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12

Playing sounds can be useful when showing error messages, information dialog boxes etc. However... It is not the responsibility of your application to force the user to hear these sounds. This is something that must be configurable by the user, and since most operating systems already have such a configuration possibility, I see no added value in creating ...


7

You asked for an example of an implementation: Wordpress warns the user when it's likely they misspelled their email address. Like you said, this does feel like an error and not a 'soft error'. I agree with @Franchesca that you can use this, but should go for a less threatening color than red. But I wouldn't go for blue. I think orange is a better ...


5

The first question you should ask yourself is: How many users are woking with sound enabled? And how many of them are listening to music (surely with headphones)? I just asked around in my office (28 persons in my room), and only 4 of them have the sound enabled and each of them are listening to music. What I want to say: If we take the numbers of my quick ...


5

Playing a sound is useful when there's a chance that the user will miss the notification from the application. For example, Skype play a sound everytime you receive a message. Otherwise, there's also the flashy icon that helps the user to notice the message. So, in my opinion the best thing would be use both visual and sound notification. Remember also to ...


4

I don't see anything wrong with this in principle. Anything that helps the user avoid mistakes is good. If you avoid all the trappings of error messages, such as exclamation marks and red writing then this could work. Perhaps use a question mark and a more neutral colour (blue?). Just make sure that the validation you are using doesn't have too many false ...


3

You need to find a general tone that is appropriate given your users and the level of risk you want to protect them from. The right tone will be the one that your users find appropriate. They might resent your not warning them enough if one of their actions results in a big loss for instance and they feel they would have proceeded differently, had they been ...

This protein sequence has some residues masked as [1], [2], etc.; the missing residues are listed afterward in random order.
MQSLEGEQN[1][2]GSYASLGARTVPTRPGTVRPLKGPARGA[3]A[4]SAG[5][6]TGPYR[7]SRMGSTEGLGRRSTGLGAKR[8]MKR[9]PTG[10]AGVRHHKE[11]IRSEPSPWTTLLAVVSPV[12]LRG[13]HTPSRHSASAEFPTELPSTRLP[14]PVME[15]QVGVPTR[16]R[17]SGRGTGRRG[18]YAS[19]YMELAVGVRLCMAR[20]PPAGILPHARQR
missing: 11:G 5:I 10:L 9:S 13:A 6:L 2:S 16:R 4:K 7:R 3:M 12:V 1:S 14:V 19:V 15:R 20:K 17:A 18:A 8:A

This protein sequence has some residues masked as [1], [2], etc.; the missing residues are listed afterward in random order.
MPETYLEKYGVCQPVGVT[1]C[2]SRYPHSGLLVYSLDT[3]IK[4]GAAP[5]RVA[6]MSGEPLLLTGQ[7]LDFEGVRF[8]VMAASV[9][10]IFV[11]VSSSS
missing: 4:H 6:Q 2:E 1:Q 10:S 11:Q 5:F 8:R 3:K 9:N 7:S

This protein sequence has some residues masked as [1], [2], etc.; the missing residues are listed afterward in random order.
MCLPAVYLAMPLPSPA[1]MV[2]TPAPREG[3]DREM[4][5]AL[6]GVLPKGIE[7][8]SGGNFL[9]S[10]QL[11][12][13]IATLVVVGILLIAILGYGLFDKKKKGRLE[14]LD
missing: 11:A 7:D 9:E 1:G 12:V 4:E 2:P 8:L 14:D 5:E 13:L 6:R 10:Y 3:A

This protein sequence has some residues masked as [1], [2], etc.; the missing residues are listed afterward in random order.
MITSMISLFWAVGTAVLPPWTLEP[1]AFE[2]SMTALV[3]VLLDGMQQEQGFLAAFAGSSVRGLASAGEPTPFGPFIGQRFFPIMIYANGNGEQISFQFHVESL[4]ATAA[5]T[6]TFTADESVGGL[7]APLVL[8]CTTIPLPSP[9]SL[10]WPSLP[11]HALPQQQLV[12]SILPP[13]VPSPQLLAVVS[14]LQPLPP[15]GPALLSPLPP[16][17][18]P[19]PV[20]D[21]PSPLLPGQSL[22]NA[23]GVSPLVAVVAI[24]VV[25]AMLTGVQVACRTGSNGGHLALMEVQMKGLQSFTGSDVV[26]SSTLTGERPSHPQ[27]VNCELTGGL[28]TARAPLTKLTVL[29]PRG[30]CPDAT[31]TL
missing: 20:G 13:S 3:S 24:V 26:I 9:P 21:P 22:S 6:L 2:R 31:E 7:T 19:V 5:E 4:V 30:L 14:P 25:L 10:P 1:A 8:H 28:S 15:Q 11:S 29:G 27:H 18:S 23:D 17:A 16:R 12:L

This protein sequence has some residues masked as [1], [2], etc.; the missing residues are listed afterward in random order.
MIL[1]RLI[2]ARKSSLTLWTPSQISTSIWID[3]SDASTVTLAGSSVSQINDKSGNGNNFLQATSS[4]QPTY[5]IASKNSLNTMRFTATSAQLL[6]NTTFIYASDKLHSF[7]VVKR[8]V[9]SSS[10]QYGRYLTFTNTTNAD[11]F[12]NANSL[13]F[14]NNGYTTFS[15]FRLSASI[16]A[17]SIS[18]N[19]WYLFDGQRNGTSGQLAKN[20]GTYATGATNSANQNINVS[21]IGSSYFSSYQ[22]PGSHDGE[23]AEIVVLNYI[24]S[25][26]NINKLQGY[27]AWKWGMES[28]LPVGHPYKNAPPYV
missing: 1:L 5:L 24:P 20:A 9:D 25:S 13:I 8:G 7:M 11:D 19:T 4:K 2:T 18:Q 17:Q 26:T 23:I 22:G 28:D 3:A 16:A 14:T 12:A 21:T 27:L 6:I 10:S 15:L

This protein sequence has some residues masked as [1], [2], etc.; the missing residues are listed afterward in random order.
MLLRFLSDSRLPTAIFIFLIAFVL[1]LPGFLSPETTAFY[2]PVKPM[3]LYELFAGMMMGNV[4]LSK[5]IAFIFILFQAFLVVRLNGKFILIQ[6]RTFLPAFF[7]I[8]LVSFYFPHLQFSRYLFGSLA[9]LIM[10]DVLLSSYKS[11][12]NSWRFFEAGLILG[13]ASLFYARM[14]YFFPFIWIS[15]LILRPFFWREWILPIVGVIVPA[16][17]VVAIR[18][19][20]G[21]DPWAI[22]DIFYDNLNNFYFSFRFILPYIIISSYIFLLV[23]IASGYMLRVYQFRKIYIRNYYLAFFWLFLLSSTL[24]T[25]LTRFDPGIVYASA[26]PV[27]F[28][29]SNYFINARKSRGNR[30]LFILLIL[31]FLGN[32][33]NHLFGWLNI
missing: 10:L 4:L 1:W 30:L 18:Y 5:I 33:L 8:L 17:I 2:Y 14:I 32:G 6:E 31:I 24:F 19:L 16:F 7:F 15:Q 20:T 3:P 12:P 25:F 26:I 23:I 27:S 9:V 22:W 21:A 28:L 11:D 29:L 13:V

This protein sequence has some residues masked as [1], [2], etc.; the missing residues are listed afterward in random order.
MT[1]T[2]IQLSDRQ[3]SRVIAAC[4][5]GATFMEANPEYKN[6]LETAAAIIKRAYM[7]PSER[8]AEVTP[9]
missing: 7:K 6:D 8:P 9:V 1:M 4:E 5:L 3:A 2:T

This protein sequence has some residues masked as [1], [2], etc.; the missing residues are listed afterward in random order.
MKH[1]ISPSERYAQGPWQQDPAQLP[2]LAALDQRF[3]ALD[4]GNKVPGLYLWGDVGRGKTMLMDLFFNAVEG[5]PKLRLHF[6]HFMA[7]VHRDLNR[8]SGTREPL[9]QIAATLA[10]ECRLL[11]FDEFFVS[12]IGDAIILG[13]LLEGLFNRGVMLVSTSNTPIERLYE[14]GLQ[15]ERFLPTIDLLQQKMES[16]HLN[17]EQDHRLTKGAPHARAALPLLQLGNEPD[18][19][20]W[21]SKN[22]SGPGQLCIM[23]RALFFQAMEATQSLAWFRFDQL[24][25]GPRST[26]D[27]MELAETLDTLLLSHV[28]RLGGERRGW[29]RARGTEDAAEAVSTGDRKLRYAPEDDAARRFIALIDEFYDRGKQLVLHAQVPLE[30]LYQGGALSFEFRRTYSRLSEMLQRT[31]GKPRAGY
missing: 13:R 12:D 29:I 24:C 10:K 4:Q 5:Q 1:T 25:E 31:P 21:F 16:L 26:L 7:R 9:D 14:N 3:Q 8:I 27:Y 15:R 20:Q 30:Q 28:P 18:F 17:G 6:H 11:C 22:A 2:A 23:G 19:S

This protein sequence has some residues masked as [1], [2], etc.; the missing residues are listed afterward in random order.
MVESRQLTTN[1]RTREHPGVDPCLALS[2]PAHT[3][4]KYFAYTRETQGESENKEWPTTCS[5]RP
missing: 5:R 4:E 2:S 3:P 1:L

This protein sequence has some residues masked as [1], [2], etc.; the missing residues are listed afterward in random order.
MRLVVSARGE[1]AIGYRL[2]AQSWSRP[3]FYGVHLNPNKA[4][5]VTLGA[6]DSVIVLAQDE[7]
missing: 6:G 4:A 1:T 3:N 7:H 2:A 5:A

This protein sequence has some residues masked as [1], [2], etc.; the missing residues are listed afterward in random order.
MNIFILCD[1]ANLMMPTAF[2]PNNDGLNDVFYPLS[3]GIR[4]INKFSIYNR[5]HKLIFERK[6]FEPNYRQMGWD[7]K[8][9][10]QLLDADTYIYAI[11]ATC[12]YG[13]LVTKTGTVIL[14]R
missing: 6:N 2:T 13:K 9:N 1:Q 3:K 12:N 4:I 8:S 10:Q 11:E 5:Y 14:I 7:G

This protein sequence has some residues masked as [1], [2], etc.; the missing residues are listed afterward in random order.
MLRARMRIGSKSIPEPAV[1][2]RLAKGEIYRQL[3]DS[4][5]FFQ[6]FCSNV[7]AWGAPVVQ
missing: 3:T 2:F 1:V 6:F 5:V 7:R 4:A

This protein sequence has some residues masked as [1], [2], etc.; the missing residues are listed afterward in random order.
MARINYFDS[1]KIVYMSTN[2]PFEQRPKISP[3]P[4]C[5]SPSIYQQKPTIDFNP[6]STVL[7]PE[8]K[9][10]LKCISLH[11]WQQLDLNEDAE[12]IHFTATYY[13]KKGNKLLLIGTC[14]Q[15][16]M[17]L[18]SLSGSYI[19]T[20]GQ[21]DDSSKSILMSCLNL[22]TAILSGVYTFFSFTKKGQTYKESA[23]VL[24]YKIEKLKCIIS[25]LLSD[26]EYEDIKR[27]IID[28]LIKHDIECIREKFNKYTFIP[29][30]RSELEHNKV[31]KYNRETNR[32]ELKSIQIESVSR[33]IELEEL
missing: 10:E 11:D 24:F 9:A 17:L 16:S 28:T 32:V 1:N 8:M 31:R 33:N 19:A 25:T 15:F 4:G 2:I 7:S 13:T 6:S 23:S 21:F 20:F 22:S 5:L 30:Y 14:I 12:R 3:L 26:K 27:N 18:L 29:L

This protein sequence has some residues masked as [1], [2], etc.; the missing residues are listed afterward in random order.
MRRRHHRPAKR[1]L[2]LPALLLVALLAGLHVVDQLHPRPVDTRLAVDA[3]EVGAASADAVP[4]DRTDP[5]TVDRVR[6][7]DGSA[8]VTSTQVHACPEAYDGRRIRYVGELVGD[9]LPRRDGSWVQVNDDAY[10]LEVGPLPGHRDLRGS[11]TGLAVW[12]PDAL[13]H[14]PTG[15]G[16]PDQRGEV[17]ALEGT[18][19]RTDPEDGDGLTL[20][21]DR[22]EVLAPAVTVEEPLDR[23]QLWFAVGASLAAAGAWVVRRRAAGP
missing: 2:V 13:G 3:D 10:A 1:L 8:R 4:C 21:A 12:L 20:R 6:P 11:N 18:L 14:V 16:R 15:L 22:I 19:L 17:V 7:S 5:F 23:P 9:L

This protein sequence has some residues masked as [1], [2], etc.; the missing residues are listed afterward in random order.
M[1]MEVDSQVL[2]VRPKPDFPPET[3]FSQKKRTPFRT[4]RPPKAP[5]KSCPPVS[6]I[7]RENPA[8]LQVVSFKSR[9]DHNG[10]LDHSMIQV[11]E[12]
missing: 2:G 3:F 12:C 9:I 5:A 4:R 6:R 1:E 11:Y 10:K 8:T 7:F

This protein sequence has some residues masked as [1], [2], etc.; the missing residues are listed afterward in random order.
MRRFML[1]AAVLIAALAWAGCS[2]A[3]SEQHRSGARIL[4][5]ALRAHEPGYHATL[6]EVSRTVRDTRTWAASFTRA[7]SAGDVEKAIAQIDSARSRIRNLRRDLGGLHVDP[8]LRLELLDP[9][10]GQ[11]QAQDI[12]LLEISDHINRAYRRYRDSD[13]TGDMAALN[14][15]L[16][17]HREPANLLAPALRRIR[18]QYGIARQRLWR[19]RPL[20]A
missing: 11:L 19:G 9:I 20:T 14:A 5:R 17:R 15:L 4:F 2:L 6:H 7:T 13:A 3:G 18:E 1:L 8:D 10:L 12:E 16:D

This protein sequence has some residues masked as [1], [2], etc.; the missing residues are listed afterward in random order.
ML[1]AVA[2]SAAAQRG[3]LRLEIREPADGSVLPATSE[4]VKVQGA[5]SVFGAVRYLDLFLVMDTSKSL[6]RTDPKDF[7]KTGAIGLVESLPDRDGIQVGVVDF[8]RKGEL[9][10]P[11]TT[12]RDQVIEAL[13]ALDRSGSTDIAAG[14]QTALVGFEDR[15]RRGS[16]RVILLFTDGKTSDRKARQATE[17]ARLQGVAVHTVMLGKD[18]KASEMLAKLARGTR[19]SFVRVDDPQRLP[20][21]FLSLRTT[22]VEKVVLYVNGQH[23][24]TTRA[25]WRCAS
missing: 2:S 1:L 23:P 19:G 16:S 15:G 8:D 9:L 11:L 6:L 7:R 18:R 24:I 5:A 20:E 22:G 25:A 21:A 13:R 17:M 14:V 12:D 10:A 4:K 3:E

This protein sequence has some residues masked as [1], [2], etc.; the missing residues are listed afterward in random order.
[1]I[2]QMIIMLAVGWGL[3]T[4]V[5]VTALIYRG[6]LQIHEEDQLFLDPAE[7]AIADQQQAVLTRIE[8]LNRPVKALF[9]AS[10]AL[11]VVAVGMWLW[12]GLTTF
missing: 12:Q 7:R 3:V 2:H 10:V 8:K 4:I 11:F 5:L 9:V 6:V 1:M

3

In order to spur users to action, I would put the solution directly in their face. Tell them about heartbleed (in a calm manner) and offer them the option to change the password immediately. Why ask them to navigate all the way to wherever they can reset their password when you can bring the form to them. Wait for them to log in, and give them a simple ...


2

I would recommend playing a sound only when the user's attention is necessary. An example of that is the way Facebook makes a short beep when there's a new notification. A really compelling example of audio notification is the Podio collaboration tool, which make a pleasant and somewhat addictive "pop" sound when you receive a notification that someone in ...


2

We took the transparent approach and posted a notification inside our application for all administrators - we told them we WERE running the affected version of OpenSSL, we told them what we did, when we did it and why. We also told them there is no indication of anything untoward but due to the nature of Heartbleed this is expected though we did still spend ...


2

I see two options: Obfuscation, for example on Windows if you want to be able to mess with System Files you first need to know how to get a few menus deep and uncheck the box. (Which then also has a pop up almost identical to the one in your post.) A reset button, if it is possible for you to include a 'Reset to Default' then you could write a test that ...


1

If you should warn users is determined by your moral disposition on the subject and if it will work has too many variables such as the wording of the warning, the design and the frequency. As far as research, the most applicable would be split testing your users, in their environment with the definition of excessive use in relation to the users. With that ...


1

What level of security required is not a UX question. Rather it is a threat modelling exercise that will tell you how much you should demand the user changes their password. Once you have determined the degree of risk then what do you want to drive? A rational decision based on the risks. Users can do that providing they are not confused. Examples below ...


1

In my opinion, it shouldn't play a sound in this case because the user already have a visual feedback and it may be annoying for the user to hear a sound every time we close a document.I think that it should play a sound only if the user still don't understand (for example if he continues to click on the close button), or if the error can't be shown in a ...



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